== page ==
I have a theory about America to explain why, despite its holds together so well. America thrives, and is such a magnet for immigrants, because, among all the 22-odd countries on earth, it has the most coherent and appealing national philosophy. It was first articulated in the 1776 Declaration of independence and reiterated countless times since then in speeches, movies, songs and the popular patois. It has made its way around the world, casting its spell on poor refugees and middle-class professionals alike.
It can be summed up in these famous words: life, liberty and the pursuit of happiness. That is America credo and America rules the world because its credo embraces every human need. What of Singapore?
Earlier, I said the PM Goh’s two remarks, about being MNC recruiter and Singapore being not yet a nation, were fine, as long as you take them separately. Put them together, however, and I start getting uneasy. The reason is simple. If we are, on the one hand, a multinational corporation, and, on the other, not yet a nation, the question begs to be asked: Can a corporation ever become a nation? If the answer is Yes, the next question is, How? If the answer is No, the next question is: Which is more important, nationhood or, to coin a term, corporationhood?
And should we still be harping on Singapore as Singapore Inc? PM Goh said he was an MNC recruiter looking for people with “good ideas”. But did not say if these should be good for Singapore Inc or Singapore the nation. MNCs are driven by the bottom line. The profit motive ensures that employees work in more or less the same direction. They will battle one another for position and power, but the company moves ahead nevertheless. Employees know that whatever advances the bottom line advances themselves.
Not so in a country that is not yet a nation. The bottom line is necessary for Singapore, but far from sufficient. The mercantile-minded welcome the commercial focus, but not everyone has the mercantilist drive. Proportionately speaking, but at the risk of generalization still, more Chinese and Indians in Singapore may be able to accept a mercantilist bottom line. Less so the Malays the recent AMP controversy, in fact, throws up an interesting angle. Is this: While it was social and economic upliftment of the Malay community that the Government tasked the AMP with, the later became more enamored of the political aspect. The rhetoric of marginalization came to dominate the AMP agenda.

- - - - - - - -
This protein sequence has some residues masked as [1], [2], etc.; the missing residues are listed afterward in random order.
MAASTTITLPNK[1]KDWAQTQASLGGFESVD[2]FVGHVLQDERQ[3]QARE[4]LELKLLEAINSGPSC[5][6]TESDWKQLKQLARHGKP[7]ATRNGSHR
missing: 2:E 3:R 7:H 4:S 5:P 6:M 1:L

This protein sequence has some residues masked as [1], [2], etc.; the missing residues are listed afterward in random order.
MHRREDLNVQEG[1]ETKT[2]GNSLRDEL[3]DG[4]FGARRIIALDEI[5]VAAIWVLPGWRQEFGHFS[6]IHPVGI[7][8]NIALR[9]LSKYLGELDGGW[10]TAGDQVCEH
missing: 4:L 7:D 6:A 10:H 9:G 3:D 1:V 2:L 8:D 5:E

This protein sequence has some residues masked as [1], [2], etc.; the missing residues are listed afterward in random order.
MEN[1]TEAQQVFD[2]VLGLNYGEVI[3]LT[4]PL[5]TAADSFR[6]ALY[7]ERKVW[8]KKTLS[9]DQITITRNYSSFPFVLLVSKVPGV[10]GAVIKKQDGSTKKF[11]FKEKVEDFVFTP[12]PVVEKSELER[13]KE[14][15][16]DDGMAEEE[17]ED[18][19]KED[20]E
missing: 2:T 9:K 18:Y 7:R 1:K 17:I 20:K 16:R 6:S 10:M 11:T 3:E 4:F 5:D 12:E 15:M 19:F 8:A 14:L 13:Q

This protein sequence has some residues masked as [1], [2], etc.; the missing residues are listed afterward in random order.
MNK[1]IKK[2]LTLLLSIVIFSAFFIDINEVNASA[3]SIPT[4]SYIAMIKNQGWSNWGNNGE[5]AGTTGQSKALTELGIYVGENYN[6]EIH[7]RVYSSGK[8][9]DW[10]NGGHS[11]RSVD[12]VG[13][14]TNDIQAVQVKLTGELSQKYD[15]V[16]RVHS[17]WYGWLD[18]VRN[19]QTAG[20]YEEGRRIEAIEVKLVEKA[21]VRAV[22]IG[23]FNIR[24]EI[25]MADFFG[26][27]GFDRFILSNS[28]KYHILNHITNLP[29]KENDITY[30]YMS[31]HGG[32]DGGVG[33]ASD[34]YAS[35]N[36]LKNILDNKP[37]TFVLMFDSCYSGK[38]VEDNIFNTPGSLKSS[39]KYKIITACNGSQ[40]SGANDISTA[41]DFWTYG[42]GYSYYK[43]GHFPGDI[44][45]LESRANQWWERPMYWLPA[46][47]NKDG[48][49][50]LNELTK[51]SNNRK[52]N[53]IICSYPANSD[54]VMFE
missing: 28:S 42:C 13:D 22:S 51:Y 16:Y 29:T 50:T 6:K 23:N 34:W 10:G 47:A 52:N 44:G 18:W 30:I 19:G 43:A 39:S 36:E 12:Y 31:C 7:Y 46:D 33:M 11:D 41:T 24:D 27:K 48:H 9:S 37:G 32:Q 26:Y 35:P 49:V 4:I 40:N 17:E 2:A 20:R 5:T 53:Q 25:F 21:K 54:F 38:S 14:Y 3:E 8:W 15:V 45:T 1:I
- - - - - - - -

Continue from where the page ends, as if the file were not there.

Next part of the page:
It was ironic that precisely what it had been tasked to do – get the Malay community out of the margins of society through more upliftment programs – was flipped on its side and made a complaint. There is a moral in there, and it is not so much that power gets to the head. It is that no matter how strong a state and its figures of authority are, they can never be sure of control over individuals and communities. There can be nations within nations. Sovereignty without does not guarantee sovereignty within. Sovereignty within comes only with a common ideal, a shared vision of what a country is all about? It brings us to the hard question. What is Singapore all about?
Many think it is about attaining every higher economic growth and keeping ahead in the economic race. Not very inspiring stuff, but fine if we are satisfied being Singapore Inc. I am not satisfied though. I want Singapore to be a nation, How? That’s for another day.
Maybe Miss Chua got another day to think about such issue, but I don’t have any as my children’s future lie in my hands? So how are the people going to follow the Government in the long run when they could not make up their mind what Singapore should be? I got a straight forward and simple mind, the way I see it if we can achieve 30 sec to run 100 meters why should we restrict ourselves and take two minutes or even one minute to finish the race? So don’t you think it make better sense to ‘To Open The Political Doors’ now instead of later? Or bit by bit starting from the physical like bar top dancing, is that the way the Government will take in Remaking Singapore in order for us to catch up to survive? The Government said that if the other ASEAN countries couldn’t catch up, then Singapore should not be held back by them, similarly, why is the Government holding back the people potentials, if not why aren’t they opening up the political door? The Government must not allow their insecurity mars the people full potentials. It is not fair to the people at large and Singapore especially.”
We have failed to pile the right foundation for Singapore by not nurturing the local talents and SME and instead just focus on building the MNC during nation building! Sim Wong Hoo was a local talent and when he was successful he was asked to share his talent or know how because he was a Singaporean but where was the Singapore government when he needed their support when he was not doing well?
WE ARE NOT LIKE ROBOTS but, unfortunately, this was how Lee Kuan Yew created Singapore. So naturally, after his death, the country died with him. And this is proof when I say.
Samuel Ngo And the forthcoming realization of the Kra Canal Project with full backing from China will deal the death blow to the tiny chauvinistic Singapore whose political leaders only worship MONEY and hide behind the BIG BULLY but shows NO RESPECT for the Motherland of 75% of its population even as they are part of Asia and not America!
Te Pu Win What I see is that the CPC leaders have long memory; very loyal to their friends, such as Kuok Hok Nin, and quietly remember how LKY was so very extremely anti-Communist when he got elected and then turned on Lim Cheng Siong, who deserved 1st merit for his support.
Dennis Etler Singapore, HK and Taiwan all need a good spanking with a learning stick so they finally realize who the hell they are.
Samuel Ngo Well said, Dennis. I think California, Texas and Quebec as well.
Australia’s leading source of information and entertainment abc.net.au
smh.com.au|By Heath Aston
Kym Rider Good! Piece of shit Singapore deserves to be hit hard and be taught a lesson.